Packaging graphics manager praises benefits of iC3D design software
By Canadian Packaging staffGeneral
ANAHEIM, CA – The graphics department of Osiopack – which manufactures flexible packaging for the food-processing, beverage, and pharmaceutical industries – has found iC3D packaging design software even more helpful than it had expected, the former company’s graphics manager recently said.
Osiopack recently installed iC3D’s all-in-one application, which was developed by Creative Edge Software, according to a press release from the latter company, dated last Tuesday. Chosen for its quick, accurate visualization of shrink distortion, the software solution has proved to be indispensable for shrink mock-ups, with such essential features as Shape Modeller and iC3D Opsis.
“When you’re working in shrink film almost exclusively, the ability to accurately visualize pre-distorted artwork is essential for identifying any issues,” said Tony McCash, Osiopack’s graphics manager, in a press statement.
“I was immediately impressed by the ease and speed of the iC3D undistort technology in simulating the effects of distortion and enabling ‘correction’ of artwork,” he added.
Shape Modeller, which has advanced three-dimensional shape-modelling, was an advantage that McCash said he had not even anticipated from iC3D’s solution. “The ability to create custom shapes and, in particular, non-cylindrical bottles has rapidly become an indispensable tool,” he said. “iC3D also allows for importing of many 3D formats, which has enabled me to simulate all different sorts of bottles and packs I couldn’t even get close to before.
“With every Osiopack client introducing unique bottles and continually designing products to be ahead of the trend, we’re future-proofed for whatever shape innovations are to come.”
Osiopack decided to invest in the software solution based solely on its capabilities in mapping to a shrink surface, according to McCash. During this process, the iC3D software pre-distorts artwork, so that it appears normal when the manufacturing department constructs the package or prototype. Then, the software enables the user to export the pre-distorted artwork back into Illustrator for final output and production.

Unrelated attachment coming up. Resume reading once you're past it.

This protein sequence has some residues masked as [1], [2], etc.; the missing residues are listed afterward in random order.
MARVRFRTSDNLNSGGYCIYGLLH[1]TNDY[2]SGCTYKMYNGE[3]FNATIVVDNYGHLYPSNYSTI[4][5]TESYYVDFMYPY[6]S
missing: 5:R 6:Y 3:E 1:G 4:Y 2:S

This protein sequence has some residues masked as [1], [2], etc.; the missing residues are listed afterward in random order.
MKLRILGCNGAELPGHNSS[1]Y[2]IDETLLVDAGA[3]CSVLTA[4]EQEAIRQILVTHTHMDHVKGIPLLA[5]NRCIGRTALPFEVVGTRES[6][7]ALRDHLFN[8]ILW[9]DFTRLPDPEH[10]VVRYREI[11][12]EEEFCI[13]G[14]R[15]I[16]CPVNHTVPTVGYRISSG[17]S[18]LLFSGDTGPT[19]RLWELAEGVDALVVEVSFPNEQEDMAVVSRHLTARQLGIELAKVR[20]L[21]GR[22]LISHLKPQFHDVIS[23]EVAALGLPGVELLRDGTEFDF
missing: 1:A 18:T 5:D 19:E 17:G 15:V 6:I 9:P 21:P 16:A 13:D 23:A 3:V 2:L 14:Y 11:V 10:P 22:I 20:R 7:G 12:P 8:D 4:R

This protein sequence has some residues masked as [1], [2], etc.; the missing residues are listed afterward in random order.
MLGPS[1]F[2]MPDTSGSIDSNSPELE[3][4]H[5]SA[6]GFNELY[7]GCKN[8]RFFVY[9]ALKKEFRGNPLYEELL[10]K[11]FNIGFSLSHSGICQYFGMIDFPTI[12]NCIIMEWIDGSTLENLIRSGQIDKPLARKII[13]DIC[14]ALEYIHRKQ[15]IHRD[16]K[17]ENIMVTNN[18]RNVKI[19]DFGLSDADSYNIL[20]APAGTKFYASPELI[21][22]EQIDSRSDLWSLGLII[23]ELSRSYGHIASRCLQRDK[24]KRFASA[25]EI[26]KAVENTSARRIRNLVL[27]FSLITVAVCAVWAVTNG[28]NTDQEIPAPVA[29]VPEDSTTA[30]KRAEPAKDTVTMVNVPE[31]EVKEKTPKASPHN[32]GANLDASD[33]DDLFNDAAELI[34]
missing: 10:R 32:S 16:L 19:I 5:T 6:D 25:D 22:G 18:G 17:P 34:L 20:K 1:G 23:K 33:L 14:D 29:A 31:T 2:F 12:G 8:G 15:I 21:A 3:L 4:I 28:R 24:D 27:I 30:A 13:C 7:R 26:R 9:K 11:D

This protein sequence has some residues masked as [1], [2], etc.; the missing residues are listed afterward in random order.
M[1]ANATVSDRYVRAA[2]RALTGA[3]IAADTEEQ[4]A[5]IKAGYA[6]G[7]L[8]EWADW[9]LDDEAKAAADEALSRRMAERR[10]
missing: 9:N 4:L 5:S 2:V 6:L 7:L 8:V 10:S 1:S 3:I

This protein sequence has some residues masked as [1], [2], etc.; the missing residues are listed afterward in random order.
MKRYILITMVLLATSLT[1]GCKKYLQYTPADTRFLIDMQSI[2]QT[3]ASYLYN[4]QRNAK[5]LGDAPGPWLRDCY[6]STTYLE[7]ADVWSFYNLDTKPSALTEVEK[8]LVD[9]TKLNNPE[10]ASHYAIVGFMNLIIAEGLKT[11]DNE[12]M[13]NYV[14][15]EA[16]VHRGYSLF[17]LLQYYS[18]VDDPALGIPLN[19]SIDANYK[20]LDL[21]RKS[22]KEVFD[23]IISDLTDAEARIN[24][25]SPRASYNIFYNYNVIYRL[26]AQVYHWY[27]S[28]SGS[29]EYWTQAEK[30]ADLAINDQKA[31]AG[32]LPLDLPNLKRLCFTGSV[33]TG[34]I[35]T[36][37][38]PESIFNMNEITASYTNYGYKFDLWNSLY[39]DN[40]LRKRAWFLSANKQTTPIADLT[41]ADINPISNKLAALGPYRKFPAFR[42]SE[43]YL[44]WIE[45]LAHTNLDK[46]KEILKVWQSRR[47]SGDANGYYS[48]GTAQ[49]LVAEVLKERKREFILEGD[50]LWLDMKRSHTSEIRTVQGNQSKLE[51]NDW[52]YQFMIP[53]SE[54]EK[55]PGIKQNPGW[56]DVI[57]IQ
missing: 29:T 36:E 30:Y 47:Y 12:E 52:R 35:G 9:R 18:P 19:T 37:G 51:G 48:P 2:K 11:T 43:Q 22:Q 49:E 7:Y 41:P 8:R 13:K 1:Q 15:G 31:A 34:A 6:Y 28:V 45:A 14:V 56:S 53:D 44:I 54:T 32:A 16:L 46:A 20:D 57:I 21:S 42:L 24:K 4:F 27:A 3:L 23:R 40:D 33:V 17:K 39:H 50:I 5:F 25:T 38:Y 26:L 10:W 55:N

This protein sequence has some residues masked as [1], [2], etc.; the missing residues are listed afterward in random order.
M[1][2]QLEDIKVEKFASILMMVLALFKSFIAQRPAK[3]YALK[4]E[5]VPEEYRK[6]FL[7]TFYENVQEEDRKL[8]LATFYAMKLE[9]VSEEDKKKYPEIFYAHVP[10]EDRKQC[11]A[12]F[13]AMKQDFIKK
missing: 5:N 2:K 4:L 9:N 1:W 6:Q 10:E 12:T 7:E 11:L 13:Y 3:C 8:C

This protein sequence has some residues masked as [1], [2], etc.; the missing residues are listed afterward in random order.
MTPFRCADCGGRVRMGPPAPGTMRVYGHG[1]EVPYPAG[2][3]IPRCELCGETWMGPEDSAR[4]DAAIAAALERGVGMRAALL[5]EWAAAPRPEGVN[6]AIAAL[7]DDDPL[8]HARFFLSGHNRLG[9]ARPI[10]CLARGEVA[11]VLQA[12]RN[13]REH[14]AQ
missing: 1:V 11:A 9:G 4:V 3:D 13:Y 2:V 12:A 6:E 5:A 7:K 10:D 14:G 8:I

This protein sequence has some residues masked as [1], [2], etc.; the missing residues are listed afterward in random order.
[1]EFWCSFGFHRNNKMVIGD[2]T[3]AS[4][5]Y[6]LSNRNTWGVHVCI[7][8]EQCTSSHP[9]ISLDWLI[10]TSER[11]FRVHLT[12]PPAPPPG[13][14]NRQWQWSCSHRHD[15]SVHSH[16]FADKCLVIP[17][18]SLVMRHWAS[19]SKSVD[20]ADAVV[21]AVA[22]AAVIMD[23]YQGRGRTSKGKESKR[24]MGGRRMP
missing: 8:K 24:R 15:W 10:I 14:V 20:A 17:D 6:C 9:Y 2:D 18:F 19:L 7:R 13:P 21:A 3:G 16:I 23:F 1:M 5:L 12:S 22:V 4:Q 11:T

iC3D developed Shape Modeller to enable graphics professionals to create any packaging shape quickly and easily, regardless of complexity, the release noted. Users can import STL, OBJ, or DAE/Collada files and edit 3D models selectively. In addition, the displacement mapping makes adding distortions to the model surface a more straightforward process, which benefits embossing and debossing applications, among others.
The Opsis cloud-based viewing platform has also been of great assistance to Osiopack, in enhancing the user experience of the mock-ups produced, according to the release. Users can access this feature through any Internet browser to enable simultaneous viewing and collaboration by multiple project stakeholders. Graphics managers can share artwork preparation with clients directly, in real time, so the latter can see the distortion process in 360 degrees.
McCash explained that visual communication has become a critical element in maintaining high quality and service in the packaging-design business, since deadlines have gotten shorter and products have diversified in recent years. Complicating the process for Osiopack is that its clients often request unusual, non-standard product shapes.
“Since switching to iC3D, clients have been very pleased with the quick turnaround times for proofing artwork, but probably the most enthusiastic feedback has been in relation to Opsis,” said McCash.
“The usual response to seeing the distortion in action for the first time is, ‘Wow, that is so cool!’”
Established in 1996 and based in Anaheim, Osiopack provides rotogravure-printed flexible packaging materials, especially shrink sleeves, bar wraps, and stand-up pouches.
Based in Minneapolis, iC3D produces all-in-one packaging-design software for retailers, designers, packaging engineers, and converters, according to information from its website.
Image courtesy of iC3D